• #2


    Re : Wringing times for realty developers

    Builders Seek PE Money For Old Land Payments, More Plots

    Real estate developers are depending heavily on private equity (PE) funds to bail them out to make payments for old land acquisitions and to kick off projects at the land-buying stage.
    With bank loans drying up and cash flows under stress due to dipping sales, PE money seems to be the only source of relief.

    Two Mumbai-based firms, DB Realty Ltd and Ackruti City Ltd, need to pay up a premium of Rs.802 crore and Rs.330 crore, respectively, in February for the redevelopment of the high-profile Bandra Government Colony project in the city that was allotted to them by the state government last year.

    The land premium that was to be paid in September 2010 was pushed to February this year according to a 28 January report by Anand Rathi Financial Services Ltd.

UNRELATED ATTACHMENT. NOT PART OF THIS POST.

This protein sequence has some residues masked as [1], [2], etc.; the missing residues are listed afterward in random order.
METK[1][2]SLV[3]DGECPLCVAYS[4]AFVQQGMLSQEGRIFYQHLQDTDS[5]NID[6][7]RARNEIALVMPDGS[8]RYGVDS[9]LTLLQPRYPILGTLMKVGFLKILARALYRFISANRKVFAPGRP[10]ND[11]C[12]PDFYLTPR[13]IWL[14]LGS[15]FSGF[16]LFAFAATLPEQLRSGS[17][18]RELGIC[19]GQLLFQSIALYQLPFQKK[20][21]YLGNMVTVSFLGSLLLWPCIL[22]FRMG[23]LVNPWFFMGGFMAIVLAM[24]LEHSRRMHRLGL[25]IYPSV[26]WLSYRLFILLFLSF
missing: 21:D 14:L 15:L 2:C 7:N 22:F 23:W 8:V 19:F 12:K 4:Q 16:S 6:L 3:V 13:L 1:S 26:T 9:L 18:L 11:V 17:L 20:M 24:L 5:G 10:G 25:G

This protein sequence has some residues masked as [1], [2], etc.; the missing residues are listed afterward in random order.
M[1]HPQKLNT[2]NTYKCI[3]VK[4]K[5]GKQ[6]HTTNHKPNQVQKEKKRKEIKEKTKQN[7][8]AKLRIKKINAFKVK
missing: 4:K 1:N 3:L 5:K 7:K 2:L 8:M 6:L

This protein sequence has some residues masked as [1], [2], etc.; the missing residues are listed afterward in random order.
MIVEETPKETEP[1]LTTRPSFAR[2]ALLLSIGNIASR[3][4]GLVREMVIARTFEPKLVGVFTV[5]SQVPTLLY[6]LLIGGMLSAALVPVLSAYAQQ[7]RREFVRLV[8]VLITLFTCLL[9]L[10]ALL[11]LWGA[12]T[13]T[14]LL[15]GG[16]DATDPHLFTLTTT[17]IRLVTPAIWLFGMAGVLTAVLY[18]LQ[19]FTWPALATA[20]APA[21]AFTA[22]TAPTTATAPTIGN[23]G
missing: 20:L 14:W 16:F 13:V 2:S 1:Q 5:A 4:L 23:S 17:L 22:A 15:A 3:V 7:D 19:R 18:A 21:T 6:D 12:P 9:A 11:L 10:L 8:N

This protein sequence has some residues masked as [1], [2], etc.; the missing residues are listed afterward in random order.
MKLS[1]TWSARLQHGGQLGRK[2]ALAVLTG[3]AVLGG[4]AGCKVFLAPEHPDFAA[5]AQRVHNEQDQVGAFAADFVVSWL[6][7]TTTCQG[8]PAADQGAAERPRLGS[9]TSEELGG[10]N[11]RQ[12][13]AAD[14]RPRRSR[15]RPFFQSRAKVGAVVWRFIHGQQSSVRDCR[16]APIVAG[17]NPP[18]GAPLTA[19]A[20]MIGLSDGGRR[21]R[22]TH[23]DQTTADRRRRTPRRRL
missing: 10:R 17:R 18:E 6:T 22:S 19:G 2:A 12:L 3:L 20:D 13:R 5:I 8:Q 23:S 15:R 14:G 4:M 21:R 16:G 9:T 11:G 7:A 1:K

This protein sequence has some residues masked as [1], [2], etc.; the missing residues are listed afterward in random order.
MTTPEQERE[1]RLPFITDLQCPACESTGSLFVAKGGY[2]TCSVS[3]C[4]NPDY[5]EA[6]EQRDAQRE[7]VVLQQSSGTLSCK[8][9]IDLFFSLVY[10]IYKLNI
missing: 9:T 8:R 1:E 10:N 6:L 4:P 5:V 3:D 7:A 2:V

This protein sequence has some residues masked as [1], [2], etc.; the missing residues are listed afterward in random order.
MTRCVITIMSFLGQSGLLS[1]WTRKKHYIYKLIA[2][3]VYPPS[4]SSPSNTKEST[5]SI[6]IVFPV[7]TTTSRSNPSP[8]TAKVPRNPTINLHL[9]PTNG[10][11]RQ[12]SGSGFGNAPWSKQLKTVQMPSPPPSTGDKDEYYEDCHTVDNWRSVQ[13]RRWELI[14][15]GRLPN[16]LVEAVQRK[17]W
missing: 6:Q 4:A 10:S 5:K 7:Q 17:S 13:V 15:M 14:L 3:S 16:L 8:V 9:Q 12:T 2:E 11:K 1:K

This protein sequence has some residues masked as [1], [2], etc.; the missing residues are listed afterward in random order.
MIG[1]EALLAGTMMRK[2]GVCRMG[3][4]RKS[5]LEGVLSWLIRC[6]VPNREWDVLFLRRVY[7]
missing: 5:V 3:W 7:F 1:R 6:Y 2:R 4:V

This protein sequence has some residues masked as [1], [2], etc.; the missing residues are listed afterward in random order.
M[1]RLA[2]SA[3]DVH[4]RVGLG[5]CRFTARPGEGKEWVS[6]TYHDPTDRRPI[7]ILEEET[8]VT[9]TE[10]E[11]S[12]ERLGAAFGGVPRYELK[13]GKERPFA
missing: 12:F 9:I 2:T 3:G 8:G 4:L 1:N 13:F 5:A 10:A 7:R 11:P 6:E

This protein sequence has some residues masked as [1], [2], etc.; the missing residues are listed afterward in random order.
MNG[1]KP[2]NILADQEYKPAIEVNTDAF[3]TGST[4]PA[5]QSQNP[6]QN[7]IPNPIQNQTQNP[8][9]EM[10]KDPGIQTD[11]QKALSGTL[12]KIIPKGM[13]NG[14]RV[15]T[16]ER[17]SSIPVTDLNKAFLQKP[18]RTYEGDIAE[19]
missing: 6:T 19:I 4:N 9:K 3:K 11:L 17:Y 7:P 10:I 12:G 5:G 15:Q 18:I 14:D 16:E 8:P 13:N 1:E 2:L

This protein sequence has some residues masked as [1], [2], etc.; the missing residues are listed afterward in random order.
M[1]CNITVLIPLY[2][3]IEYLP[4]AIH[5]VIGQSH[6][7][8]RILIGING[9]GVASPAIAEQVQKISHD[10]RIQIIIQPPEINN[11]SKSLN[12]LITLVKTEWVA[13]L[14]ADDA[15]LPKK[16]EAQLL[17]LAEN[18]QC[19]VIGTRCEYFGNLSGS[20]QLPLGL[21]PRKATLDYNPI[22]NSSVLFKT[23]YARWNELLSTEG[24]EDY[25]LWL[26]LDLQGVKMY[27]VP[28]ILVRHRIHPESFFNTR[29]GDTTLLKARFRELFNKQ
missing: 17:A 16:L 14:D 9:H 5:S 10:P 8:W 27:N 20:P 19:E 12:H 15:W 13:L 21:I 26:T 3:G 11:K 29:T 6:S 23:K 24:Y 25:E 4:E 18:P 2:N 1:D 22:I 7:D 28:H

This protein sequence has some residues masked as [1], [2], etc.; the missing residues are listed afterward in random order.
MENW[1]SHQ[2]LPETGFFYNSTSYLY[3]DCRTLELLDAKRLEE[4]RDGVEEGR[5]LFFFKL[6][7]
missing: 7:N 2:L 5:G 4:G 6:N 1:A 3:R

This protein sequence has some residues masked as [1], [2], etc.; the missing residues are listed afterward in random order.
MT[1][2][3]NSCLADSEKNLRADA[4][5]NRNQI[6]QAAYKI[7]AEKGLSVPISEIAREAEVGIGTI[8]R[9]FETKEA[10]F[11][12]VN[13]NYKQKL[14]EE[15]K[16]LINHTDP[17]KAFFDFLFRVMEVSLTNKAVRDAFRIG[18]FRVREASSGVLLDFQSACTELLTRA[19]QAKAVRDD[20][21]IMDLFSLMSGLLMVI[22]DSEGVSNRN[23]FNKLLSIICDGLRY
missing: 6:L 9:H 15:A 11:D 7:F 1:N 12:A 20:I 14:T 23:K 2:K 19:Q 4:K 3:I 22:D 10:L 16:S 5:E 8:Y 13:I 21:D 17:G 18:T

Both the developers have said that they will need to raise money to make the payments.

    An Ackruti City spokesperson told Mint that the company would evaluate options including PE funds and debt to pay off the premium.

    DB Realty, in an analyst presentation, said that it wants to raise Rs.1,200 crore by diluting a 20% stake in the project.

    "With revenues falling, builders are increasingly finding it difficult to pay for land that they have already bought and are thereby deferring payments," said Gulam Zia, national director, research and capital advisory services, Knight Frank India, a property advisory. "For lack of funds, land transactions are also falling through or being put on hold across the board."